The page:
Down the empty, silent corridors she walked, passing the office and spying a few teachers chatting over the front desk. Around the next corner to the right, and there was a conspicuous entrance to the gym. She paused, closed her eyes, feeling the classical music dance into her soul, giving her troubled spirits a momentary lift. It wasn't likely the other students found this music as soothing or fascinating as she did.

She hung her coat on the nearby rack, smoothed her white gown that hugged her hourglass figure a little too dangerously, and placed her hand on the doorknob.


His voice had the same effect on her insides as the music. He'd been tutoring her three days a week since she'd been in the hospital, and there was no other teacher in the world she'd rather have doing it.

She turned slowly, meeting Mr. Carpenter's wide-eyed, warm gaze that traveled from her stylish updo, down to her figure and up to her eyes. He looked strikingly handsome, wearing a black tux- apparently he'd no Victorian garb, either- and his glasses were absent. What did he do, buy contacts?

She cleared her throat. "Hi."

He took slow, casual steps in her direction while his hands rested in his pockets. The small cove in which they stood housed a few vending machines- apparently he'd been standing to the side of them so that she hadn't noticed him as she'd walked past.

When he stopped about a foot away from her, she noticed the bobbing of his Adam's Apple. "Wow," he said.

Wow? Was that all? She pursed her lips. She and her hunky, though overly serious, teacher had begun to loosen up during their tutorial sessions; but the awkwardness between them now was so thick she thought she could slice it with- Oh. That thought made her wrist throb, and nearly destroyed the moment. How could she not remember doing what she'd done? She'd lie awake many nights trying to solve that puzzle… and it always came back to that one, looming fear…No matter what the doctors or the pastor or Father Davies said, she had to wonder if, at least briefly, someone else had been at the controls that night.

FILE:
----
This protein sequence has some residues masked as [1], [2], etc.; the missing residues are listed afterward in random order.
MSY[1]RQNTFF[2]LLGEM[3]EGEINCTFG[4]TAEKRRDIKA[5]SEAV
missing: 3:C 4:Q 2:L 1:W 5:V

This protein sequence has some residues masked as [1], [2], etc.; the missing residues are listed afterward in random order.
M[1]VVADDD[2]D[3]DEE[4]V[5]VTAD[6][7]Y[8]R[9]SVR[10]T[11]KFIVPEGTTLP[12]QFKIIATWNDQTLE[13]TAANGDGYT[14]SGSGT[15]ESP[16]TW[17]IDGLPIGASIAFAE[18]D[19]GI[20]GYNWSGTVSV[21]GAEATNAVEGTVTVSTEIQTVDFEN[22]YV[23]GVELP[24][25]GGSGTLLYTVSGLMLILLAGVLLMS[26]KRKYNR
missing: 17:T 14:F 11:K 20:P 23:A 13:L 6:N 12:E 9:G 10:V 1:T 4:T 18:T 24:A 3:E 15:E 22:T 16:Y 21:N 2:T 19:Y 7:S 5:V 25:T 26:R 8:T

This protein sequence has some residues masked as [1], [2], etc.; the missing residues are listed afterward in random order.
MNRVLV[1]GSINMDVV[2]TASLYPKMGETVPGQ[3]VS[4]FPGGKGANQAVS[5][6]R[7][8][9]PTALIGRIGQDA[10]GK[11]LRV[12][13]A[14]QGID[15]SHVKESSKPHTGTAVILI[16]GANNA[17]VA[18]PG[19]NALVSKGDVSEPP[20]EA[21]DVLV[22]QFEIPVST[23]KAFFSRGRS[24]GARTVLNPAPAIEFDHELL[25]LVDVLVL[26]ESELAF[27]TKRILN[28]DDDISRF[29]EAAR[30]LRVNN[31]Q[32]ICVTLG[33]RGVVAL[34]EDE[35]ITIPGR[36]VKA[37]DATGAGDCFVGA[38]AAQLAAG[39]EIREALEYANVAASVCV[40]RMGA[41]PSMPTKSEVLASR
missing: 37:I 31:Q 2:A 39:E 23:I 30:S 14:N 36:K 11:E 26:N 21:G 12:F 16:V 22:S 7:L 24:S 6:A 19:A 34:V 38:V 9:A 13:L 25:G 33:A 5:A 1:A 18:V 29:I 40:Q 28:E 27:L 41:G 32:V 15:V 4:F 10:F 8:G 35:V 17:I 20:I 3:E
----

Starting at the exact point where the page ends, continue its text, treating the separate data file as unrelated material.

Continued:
She shivered, hugging herself. Relax. Don't give in to fear… don't give in to fear…

Mr. Carpenter shook his head in what appeared to be awestruck amazement. "You don't look like you belong at a high school Christmas dance, Diana Hawthorne."

Heat filled her cheeks. "This is the only gown I had. We don't keep Victorian clothes lying around the house," she teased. "And I got out of the hospital too late today to go shopping, so…"

"That's not what I meant." His soft frown could only be described as sexy. "I mean that you're so outlandishly beautiful."

Oh. He'd never vocalized his admiration of her before tonight, but she'd read it in his expressions. Hearing it brought a flood of goose bumps down her arms and back.

If anyone else had said what he'd just said, she'd feel like storming away in fury. Her beauty was a curse, as the past few months had proven, and the only way she could think to end her nightmares- short of mutilating herself- was to join the nunnery. Tonight the nun idea held very little appeal, as she held Mr. Carpenter's startling, sky blue eyes with her own.


K, this last scene at the Victorian party will appear later in the story but it won't be written exactly the same. Some of the details are of course unchangeable but I had to be careful not to divulge too much here while at the same time giving you a taste of the blossoming romance. Just so you know, Diana is a month away from 18 years old, and John Carpenter is 25. :-)